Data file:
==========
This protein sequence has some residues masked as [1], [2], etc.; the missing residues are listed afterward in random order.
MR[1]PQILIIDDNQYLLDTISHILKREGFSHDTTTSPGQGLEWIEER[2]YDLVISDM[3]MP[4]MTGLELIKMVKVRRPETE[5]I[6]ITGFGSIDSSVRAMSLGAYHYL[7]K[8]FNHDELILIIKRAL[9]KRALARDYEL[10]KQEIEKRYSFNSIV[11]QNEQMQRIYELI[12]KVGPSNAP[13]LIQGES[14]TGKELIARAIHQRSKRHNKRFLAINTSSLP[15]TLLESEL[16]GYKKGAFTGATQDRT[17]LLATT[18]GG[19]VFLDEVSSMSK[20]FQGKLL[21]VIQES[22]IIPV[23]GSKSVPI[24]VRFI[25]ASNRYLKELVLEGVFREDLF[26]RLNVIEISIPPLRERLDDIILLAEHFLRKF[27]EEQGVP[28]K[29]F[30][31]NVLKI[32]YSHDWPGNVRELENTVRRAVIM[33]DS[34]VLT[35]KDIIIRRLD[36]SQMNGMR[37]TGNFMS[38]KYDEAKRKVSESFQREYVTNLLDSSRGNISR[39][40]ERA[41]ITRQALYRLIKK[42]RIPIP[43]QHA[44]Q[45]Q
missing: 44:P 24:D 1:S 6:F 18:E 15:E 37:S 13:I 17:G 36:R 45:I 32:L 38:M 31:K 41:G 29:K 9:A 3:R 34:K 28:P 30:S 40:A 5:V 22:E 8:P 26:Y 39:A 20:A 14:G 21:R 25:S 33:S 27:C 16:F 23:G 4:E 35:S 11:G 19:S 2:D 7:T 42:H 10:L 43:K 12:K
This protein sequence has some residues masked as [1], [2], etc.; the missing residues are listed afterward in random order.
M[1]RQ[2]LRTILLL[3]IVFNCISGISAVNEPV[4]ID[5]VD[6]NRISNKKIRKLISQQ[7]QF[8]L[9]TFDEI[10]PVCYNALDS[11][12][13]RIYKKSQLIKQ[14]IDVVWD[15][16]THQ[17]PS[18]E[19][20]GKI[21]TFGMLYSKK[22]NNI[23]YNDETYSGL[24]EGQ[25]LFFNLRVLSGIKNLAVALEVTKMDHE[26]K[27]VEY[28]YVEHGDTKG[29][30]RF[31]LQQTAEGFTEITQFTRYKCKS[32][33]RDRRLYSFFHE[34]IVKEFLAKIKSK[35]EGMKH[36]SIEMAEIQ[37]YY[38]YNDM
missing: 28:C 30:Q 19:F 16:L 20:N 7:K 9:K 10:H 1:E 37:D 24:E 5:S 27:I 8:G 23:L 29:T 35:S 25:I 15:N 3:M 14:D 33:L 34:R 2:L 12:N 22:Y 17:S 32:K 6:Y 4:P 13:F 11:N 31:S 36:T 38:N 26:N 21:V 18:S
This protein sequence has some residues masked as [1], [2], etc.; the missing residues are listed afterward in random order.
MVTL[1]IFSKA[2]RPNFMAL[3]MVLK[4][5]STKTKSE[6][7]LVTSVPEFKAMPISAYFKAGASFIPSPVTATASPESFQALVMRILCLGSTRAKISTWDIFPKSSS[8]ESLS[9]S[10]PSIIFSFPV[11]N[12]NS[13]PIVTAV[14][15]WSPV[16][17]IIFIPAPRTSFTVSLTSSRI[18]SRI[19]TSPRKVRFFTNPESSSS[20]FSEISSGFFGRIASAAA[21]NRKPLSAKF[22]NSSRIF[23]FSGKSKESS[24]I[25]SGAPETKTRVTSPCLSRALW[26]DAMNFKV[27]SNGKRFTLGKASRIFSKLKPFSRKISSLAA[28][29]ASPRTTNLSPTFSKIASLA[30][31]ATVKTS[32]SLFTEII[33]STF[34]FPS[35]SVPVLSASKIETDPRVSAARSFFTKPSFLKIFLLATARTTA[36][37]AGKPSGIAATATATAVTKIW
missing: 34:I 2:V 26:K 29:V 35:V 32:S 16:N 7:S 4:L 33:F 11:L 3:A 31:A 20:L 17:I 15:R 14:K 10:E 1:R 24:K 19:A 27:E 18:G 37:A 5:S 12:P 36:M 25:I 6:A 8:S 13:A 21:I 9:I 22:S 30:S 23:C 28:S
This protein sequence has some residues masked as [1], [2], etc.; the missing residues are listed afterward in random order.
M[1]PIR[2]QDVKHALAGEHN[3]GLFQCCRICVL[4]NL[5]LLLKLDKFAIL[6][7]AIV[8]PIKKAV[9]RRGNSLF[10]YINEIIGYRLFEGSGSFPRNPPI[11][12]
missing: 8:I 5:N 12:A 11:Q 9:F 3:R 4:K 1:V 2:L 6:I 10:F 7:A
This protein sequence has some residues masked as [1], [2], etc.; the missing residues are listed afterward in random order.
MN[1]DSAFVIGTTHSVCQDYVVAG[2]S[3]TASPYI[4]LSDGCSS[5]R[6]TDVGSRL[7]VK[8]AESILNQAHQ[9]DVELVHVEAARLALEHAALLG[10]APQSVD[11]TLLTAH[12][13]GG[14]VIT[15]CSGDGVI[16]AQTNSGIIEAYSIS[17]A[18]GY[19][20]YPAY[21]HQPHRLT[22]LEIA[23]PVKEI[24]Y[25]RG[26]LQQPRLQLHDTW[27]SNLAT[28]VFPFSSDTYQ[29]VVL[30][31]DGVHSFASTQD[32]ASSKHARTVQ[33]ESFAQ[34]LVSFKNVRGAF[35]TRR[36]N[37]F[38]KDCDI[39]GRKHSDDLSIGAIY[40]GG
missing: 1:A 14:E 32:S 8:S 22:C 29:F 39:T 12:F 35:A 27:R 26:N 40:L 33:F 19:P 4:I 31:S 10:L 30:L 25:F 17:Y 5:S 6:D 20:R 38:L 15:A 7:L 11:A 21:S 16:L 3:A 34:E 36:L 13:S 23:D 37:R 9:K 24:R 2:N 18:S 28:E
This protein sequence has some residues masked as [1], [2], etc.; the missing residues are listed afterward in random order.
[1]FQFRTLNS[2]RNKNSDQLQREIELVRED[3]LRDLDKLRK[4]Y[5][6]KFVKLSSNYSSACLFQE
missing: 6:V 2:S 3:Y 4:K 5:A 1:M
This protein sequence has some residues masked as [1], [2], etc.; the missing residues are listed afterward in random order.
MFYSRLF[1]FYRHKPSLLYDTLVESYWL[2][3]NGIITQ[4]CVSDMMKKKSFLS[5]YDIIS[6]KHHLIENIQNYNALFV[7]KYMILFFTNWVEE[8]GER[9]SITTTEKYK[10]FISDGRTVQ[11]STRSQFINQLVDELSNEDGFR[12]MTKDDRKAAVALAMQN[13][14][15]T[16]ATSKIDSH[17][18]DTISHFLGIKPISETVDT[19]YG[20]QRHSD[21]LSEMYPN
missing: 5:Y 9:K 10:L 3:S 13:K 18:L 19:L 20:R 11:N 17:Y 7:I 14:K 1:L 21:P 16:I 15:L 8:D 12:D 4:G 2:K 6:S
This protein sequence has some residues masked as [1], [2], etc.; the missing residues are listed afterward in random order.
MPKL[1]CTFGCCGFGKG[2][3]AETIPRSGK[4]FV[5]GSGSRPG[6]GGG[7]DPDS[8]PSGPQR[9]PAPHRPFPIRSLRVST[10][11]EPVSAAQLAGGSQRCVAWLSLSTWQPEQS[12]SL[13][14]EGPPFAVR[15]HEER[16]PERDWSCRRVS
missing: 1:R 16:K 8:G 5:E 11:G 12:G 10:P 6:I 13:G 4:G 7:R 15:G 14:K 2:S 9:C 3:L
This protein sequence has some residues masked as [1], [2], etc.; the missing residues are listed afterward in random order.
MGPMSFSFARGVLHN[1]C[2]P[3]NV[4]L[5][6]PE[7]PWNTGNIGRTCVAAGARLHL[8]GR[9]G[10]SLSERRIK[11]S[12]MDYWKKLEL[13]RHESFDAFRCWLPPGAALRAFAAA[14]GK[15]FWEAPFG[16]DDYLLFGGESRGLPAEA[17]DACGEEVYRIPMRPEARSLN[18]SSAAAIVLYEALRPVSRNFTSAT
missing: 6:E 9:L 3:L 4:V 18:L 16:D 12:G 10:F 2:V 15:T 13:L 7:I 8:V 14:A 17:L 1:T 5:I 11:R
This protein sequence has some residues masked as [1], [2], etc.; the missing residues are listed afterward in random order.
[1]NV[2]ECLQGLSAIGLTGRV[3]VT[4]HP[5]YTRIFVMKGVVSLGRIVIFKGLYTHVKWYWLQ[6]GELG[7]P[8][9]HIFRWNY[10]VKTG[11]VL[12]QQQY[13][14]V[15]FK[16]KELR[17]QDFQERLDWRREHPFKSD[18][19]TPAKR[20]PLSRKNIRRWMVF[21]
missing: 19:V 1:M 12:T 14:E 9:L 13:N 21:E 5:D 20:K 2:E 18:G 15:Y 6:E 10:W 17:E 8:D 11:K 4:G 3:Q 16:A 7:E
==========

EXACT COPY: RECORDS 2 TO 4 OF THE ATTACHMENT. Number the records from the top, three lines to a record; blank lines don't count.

This protein sequence has some residues masked as [1], [2], etc.; the missing residues are listed afterward in random order.
M[1]RQ[2]LRTILLL[3]IVFNCISGISAVNEPV[4]ID[5]VD[6]NRISNKKIRKLISQQ[7]QF[8]L[9]TFDEI[10]PVCYNALDS[11][12][13]RIYKKSQLIKQ[14]IDVVWD[15][16]THQ[17]PS[18]E[19][20]GKI[21]TFGMLYSKK[22]NNI[23]YNDETYSGL[24]EGQ[25]LFFNLRVLSGIKNLAVALEVTKMDHE[26]K[27]VEY[28]YVEHGDTKG[29][30]RF[31]LQQTAEGFTEITQFTRYKCKS[32][33]RDRRLYSFFHE[34]IVKEFLAKIKSK[35]EGMKH[36]SIEMAEIQ[37]YY[38]YNDM
missing: 28:C 30:Q 19:F 16:L 20:N 7:K 9:K 10:H 1:E 37:D 24:E 5:S 27:I 8:G 23:L 29:T 35:S 25:I 15:N 3:M 14:D 33:L 34:R 2:L 12:N 22:Y 17:S 32:K 6:Y 4:P 13:F 11:N 31:S 36:T 38:N 26:N 21:V 18:S
This protein sequence has some residues masked as [1], [2], etc.; the missing residues are listed afterward in random order.
MVTL[1]IFSKA[2]RPNFMAL[3]MVLK[4][5]STKTKSE[6][7]LVTSVPEFKAMPISAYFKAGASFIPSPVTATASPESFQALVMRILCLGSTRAKISTWDIFPKSSS[8]ESLS[9]S[10]PSIIFSFPV[11]N[12]NS[13]PIVTAV[14][15]WSPV[16][17]IIFIPAPRTSFTVSLTSSRI[18]SRI[19]TSPRKVRFFTNPESSSS[20]FSEISSGFFGRIASAAA[21]NRKPLSAKF[22]NSSRIF[23]FSGKSKESS[24]I[25]SGAPETKTRVTSPCLSRALW[26]DAMNFKV[27]SNGKRFTLGKASRIFSKLKPFSRKISSLAA[28][29]ASPRTTNLSPTFSKIASLA[30][31]ATVKTS[32]SLFTEII[33]STF[34]FPS[35]SVPVLSASKIETDPRVSAARSFFTKPSFLKIFLLATARTTA[36][37]AGKPSGIAATATATAVTKIW
missing: 34:I 2:V 26:K 29:V 35:V 32:S 16:N 7:S 4:L 33:F 11:L 3:A 31:A 20:L 17:I 15:R 14:K 10:E 1:R 24:K 19:A 27:E 18:G 37:A 5:S 12:P 36:M 25:I 6:A 8:S 13:A 21:I 9:I 22:S 30:S 23:C 28:S
This protein sequence has some residues masked as [1], [2], etc.; the missing residues are listed afterward in random order.
M[1]PIR[2]QDVKHALAGEHN[3]GLFQCCRICVL[4]NL[5]LLLKLDKFAIL[6][7]AIV[8]PIKKAV[9]RRGNSLF[10]YINEIIGYRLFEGSGSFPRNPPI[11][12]
missing: 8:I 5:N 12:A 11:Q 9:F 3:R 4:K 1:V 2:L 6:I 10:F 7:A